I occasionally post pieces about voting irregularities and issues with verified voting, because I feel that it's one of the biggest challenges we face as a democracy today. Avi Rubin has done a lot of good work in this area and has testified frequently before congressional panels about electronic voting problems. With many states rushing to implement HAVA requirements, reliable, verifiable, open-sourced and transparent voting systems are sorely needed.

So my interest was piqued when I read this item in the Cleveland Plain Dealer. A special prosecutor has charged that Cuyahoga County Ohio election workers secretly skirted rules designed to make sure all votes were counted correctly immediately following the 2004 presidential election, to prevent a recount from automatically kicking in.

At this time there isn't any proof that they were trying to sway the election one way or another, but rather were trying to save money: " ... While there is no evidence of vote fraud, the prosecutor said their efforts were aimed at avoiding an expensive - and very public - hand recount of all votes cast. Three top county elections officials have been indicted, and Erie County Prosecutor Kevin Baxter says more indictments are possible."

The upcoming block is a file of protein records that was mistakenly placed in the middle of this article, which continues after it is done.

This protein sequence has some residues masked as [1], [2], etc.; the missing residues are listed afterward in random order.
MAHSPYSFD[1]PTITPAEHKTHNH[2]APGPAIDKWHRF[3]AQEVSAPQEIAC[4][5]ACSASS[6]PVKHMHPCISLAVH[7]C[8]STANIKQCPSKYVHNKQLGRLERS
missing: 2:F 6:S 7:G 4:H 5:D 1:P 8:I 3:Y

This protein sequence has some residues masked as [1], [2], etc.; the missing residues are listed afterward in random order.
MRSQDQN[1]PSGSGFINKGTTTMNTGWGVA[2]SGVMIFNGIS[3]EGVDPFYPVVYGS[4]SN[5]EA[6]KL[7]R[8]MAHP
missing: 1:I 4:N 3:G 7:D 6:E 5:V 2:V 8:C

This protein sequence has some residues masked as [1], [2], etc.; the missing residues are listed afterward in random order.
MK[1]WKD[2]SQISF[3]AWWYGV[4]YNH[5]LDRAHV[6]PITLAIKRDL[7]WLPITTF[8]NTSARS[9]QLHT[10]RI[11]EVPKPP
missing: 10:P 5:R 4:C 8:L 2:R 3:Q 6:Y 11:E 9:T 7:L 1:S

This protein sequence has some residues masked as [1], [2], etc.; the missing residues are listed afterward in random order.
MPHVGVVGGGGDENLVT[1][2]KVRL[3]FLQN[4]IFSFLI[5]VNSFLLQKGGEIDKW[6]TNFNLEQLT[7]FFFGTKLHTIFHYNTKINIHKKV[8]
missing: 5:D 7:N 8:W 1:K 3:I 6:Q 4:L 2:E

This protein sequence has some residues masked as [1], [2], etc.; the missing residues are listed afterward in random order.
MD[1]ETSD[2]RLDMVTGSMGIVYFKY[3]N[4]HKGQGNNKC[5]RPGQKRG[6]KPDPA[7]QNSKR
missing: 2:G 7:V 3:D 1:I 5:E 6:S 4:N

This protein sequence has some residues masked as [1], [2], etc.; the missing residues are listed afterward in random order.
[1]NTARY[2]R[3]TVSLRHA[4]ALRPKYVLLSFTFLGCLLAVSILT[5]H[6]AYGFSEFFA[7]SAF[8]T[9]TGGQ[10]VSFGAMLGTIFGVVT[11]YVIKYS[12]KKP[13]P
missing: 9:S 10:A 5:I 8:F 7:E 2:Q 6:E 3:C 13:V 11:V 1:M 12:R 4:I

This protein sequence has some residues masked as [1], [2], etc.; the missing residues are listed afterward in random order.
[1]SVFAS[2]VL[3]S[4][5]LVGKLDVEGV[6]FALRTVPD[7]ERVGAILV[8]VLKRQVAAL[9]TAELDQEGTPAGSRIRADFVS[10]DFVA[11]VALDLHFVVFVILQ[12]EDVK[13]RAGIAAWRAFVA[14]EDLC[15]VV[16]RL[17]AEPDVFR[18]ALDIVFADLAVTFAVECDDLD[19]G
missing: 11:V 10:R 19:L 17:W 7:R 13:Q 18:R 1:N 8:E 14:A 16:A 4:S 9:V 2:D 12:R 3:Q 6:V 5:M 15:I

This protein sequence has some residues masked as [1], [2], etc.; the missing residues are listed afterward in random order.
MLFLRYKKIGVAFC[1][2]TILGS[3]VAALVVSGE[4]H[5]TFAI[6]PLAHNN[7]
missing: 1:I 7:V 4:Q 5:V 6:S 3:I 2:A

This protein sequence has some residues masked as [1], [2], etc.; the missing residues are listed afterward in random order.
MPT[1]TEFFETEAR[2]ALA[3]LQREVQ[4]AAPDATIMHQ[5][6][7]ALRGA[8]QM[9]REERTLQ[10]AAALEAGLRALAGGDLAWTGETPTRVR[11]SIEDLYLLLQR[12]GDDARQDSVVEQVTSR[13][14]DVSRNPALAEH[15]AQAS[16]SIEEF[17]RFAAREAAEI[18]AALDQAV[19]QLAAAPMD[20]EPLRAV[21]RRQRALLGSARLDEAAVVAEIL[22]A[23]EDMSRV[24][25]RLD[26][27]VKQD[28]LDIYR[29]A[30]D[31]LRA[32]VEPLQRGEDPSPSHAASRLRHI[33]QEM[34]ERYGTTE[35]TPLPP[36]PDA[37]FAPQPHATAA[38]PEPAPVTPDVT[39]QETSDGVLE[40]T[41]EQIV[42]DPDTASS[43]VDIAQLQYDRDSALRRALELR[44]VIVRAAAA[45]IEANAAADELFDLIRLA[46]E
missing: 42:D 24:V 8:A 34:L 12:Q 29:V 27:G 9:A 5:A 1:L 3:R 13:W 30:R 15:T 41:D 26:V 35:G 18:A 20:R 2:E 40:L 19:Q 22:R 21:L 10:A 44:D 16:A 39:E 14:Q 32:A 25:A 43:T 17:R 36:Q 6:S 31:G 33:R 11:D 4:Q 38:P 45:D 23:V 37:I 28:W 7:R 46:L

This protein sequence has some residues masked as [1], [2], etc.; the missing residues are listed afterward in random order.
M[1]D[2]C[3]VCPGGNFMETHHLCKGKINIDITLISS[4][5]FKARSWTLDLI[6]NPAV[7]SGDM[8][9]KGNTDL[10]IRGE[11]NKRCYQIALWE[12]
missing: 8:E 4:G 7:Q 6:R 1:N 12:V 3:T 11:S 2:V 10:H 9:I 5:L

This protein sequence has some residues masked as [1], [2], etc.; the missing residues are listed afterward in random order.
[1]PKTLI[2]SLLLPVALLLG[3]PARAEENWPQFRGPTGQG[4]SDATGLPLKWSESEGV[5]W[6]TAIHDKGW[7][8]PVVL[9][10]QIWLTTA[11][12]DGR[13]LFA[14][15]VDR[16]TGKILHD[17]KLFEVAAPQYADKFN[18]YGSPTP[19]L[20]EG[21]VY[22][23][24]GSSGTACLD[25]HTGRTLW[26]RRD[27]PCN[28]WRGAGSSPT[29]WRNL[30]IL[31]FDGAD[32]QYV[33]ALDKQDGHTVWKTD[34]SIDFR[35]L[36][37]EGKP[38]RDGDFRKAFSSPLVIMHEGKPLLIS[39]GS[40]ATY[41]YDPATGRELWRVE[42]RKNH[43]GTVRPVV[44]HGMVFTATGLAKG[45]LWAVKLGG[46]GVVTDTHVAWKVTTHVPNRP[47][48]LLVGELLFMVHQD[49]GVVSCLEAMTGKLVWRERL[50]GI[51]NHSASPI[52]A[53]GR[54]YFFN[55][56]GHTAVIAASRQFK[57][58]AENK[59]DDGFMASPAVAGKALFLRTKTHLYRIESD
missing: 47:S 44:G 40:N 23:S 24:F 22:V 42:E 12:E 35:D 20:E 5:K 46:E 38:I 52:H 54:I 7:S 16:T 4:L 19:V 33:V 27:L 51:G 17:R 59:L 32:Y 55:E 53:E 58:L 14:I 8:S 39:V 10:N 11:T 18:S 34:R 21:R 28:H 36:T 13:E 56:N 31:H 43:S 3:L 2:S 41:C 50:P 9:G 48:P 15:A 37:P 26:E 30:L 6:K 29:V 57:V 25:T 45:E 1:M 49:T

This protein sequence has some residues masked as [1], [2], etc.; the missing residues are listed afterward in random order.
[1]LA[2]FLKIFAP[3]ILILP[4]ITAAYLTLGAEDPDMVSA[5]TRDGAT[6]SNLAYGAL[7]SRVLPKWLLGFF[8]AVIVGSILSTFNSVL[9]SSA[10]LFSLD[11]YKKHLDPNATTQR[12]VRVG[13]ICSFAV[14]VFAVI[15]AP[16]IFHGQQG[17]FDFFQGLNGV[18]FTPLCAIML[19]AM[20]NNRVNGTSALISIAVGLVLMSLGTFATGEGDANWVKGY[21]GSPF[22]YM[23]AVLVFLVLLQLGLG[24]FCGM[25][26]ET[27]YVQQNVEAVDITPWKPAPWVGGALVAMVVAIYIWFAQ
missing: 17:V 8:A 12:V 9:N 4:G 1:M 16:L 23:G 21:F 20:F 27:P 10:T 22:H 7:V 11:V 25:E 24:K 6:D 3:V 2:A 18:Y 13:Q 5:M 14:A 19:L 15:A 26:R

Evidently they were supposed to take a random sampling of 3% of the ballots and compare with the related machine totals: " ... If the hand and machine counts match, the other 97 percent of the votes are recounted by machine. If the numbers don't match, workers repeat the effort. If they still don't match exactly, the workers must complete the recount by hand, a tedious process that could take weeks and cost hundreds of thousands of dollars."

But they prepared the sample ahead of time, by opening ballots and eliminating any that didn't match the machine, to prevent a manual hand recount: " ... Kathleen Dreamer, manager of the board's ballot department, Rosie Grier assistant manager, and Jacqueline Maiden, Elections Division director and its third-highest-ranking employee, have been charged with misdemeanor and felony counts of failing to follow the state elections law. A May 8 trial date has been set."